*IF* your assumptions about how *these particular systems* work are correct. (For example w/ certain GM vehicles & the Viper kit it is leveraging GMLAN messaging to initiate the “out of the box” remote start functionality and would require a real key to be present when the drive puts his foot on break/presses the start button or it will shut off. In this case hotwiring the Viper brake pedal sensor would be meaningless, though that could work for other vehicles)

      On the other hand, someone can come up with a flat bed under the guise of a towing company and just haul your vehicle away to wherever they want and its gone.

      Once again, I’m definitely not trying to excuse crappy software design by these companies, but lets not blown this out of proportion…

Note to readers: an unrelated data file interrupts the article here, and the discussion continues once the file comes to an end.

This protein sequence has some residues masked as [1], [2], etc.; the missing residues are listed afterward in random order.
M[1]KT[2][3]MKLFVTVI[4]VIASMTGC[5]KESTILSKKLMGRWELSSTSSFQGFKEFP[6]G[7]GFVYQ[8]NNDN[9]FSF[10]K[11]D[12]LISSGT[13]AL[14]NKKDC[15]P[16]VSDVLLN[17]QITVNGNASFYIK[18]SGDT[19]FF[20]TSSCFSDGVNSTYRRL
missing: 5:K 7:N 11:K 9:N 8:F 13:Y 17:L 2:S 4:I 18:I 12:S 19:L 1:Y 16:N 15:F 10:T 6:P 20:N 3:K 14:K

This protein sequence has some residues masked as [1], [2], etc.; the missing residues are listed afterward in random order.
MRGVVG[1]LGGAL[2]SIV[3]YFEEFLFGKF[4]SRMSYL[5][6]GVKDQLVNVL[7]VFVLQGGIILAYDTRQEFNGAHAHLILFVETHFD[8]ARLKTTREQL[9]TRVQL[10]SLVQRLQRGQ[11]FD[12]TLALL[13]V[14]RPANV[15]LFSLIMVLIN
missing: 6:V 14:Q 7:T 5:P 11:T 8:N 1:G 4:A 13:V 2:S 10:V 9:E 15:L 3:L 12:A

4. Any tow truck driver / police officer / locksmith / or anyone with an eBay/Amazon account can get tools to easily open doors w/o breaking windows, etc. A lot of people also (surprisingly) leave their doors unlocked……. Even if the car is locked and the attacker can’t get inside, they can literally just hide by the car. A knife wielding person bent on attacking you isn’t going to give if they can’t get in your car….

    In regards to your comment about the company being more secure, I’ve literally stated that in every reply. I’m simply stating that we don’t need to get over dramatic about the impact of some of these vulnerabilities.

    I guess its cool if you want to get your story covered on a bunch of websites, but ……..

    1. The lady doth protest too much, methinks. Can you elaborate on what your involvement is with aftermarket car alarms?

      To break into most modern vehicles, I would need to:
      1. Locate the target vehicle
      2. Disable the alarm
      3. Access the passenger compartment
      4. Bypass the immobiliser
      5. Start the vehicle.